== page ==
Japanese forces invaded Malaya on 8 December 1941 and British forces surrendered in Singapore 70 days later. Japan would rule the territory for the next 31/2 years. Early efforts to maintain pre-war standards of comfort gave way to a grim struggle for survival as the vibrant economy ground to a halt and residents struggled to deal with unemployment, shortages of consumer goods, sharp price rises, a thriving black market and widespread corruption. People were hungry, dressed in rags, and falling victim to treatable diseases for which medicines were unavailable, and there was little reason to hope for better in the future.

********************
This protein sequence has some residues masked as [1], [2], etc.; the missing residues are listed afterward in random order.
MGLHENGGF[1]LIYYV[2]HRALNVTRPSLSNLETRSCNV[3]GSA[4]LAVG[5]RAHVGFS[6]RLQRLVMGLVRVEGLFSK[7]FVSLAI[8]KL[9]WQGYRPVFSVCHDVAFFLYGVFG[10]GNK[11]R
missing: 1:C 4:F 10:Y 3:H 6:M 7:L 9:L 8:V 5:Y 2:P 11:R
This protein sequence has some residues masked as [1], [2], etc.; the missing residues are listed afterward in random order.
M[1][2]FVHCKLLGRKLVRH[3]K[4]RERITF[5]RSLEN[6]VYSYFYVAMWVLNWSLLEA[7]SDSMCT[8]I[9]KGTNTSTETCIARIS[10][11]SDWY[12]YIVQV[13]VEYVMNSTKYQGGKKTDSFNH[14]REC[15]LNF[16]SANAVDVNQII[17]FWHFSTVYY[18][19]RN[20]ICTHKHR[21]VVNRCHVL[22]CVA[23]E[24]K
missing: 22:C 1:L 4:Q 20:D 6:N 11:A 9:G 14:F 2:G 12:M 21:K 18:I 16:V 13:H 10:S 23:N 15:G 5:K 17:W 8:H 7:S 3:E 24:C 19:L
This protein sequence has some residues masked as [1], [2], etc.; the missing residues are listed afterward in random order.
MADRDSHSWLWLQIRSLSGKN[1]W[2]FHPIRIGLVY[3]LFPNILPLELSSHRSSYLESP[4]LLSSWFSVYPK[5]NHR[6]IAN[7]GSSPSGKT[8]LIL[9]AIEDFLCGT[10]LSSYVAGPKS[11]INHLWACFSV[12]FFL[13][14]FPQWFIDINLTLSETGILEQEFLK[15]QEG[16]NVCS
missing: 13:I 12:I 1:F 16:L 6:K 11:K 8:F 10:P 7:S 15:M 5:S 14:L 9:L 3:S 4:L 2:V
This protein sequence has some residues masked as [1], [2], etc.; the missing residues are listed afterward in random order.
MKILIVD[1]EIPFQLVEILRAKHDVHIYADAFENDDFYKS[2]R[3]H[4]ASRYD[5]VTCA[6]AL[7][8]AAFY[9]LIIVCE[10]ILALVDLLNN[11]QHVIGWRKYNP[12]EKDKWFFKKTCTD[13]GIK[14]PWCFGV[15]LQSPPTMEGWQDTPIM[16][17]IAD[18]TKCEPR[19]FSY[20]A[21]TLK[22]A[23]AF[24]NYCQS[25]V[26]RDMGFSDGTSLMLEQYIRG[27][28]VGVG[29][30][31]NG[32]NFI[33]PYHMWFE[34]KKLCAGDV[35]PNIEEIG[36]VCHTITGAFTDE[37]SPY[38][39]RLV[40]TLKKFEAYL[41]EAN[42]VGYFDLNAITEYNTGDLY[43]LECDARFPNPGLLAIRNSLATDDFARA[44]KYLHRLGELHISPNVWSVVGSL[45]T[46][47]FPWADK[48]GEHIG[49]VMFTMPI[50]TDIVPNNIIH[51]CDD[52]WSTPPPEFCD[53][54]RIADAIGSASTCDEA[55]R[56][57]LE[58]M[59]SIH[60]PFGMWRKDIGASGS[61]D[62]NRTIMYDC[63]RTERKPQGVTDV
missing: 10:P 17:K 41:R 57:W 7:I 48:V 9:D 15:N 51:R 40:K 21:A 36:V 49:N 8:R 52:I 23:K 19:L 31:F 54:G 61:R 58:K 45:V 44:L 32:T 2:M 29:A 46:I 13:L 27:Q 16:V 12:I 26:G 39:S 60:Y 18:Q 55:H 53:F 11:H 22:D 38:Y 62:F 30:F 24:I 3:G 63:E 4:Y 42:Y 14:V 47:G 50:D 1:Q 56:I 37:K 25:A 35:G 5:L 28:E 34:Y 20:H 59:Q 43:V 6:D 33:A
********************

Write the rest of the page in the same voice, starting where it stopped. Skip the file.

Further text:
Using surviving administrative papers, oral materials, intelligence reports and post-war accounts by Japanese officers, this book presents a picture of life in occupied Malaya and Singapore. It shows the impact of war and occupation on a non-belligerent population, and creates a new understanding of the changes and the continuities that underlay the post-war economy and society.
The book was first published in 1998 and is now re-issued in new edition that incorporates information from newly translated Japanese documents and other recent discoveries.